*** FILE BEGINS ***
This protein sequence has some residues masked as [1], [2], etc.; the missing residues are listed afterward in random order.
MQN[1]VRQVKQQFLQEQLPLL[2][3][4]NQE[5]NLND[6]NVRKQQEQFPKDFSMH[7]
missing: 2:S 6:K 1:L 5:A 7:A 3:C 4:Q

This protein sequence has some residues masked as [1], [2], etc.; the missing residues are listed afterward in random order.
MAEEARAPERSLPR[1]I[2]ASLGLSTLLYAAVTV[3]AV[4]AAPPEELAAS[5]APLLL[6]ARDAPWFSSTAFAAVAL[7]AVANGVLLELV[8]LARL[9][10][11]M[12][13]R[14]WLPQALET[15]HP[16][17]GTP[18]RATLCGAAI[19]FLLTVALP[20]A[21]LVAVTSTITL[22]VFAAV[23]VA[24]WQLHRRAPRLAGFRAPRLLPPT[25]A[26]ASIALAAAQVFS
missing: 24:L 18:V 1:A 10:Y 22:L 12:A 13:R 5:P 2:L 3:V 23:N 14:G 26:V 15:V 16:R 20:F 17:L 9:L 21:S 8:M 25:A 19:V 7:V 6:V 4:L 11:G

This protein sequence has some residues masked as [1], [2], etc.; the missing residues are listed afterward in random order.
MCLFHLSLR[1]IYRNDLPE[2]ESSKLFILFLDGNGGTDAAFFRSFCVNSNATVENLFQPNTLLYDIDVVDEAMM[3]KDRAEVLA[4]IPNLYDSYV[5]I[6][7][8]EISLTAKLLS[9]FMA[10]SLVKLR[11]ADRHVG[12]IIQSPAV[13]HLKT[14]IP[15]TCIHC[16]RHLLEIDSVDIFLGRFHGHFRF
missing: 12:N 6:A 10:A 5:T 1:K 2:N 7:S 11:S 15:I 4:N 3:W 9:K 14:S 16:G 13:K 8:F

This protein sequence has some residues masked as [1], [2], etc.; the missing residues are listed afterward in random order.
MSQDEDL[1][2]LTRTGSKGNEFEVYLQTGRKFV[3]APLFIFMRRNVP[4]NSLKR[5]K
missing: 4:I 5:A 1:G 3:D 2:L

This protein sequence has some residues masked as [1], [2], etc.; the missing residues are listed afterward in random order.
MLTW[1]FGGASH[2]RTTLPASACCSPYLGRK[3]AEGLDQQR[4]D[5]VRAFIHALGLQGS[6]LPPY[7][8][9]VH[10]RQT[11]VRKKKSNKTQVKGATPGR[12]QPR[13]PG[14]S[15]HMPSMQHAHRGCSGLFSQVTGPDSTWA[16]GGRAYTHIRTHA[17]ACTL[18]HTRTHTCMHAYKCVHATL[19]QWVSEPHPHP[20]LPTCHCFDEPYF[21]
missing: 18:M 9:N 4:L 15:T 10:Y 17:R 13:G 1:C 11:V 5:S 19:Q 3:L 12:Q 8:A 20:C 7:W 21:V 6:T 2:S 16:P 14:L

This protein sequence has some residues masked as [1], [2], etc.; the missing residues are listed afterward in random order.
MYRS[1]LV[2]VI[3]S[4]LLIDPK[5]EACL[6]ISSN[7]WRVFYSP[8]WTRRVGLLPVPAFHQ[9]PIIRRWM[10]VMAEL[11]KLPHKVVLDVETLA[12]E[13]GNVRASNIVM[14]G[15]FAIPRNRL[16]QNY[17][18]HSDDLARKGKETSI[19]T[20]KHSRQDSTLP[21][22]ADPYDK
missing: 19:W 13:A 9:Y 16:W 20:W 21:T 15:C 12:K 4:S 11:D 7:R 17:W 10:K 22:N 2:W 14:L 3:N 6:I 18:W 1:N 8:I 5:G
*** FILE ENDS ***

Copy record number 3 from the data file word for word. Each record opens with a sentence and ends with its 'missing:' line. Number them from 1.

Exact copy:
This protein sequence has some residues masked as [1], [2], etc.; the missing residues are listed afterward in random order.
MCLFHLSLR[1]IYRNDLPE[2]ESSKLFILFLDGNGGTDAAFFRSFCVNSNATVENLFQPNTLLYDIDVVDEAMM[3]KDRAEVLA[4]IPNLYDSYV[5]I[6][7][8]EISLTAKLLS[9]FMA[10]SLVKLR[11]ADRHVG[12]IIQSPAV[13]HLKT[14]IP[15]TCIHC[16]RHLLEIDSVDIFLGRFHGHFRF
missing: 12:N 6:A 10:A 5:T 1:K 2:N 7:S 11:S 15:I 4:N 3:W 9:K 14:S 16:G 13:K 8:F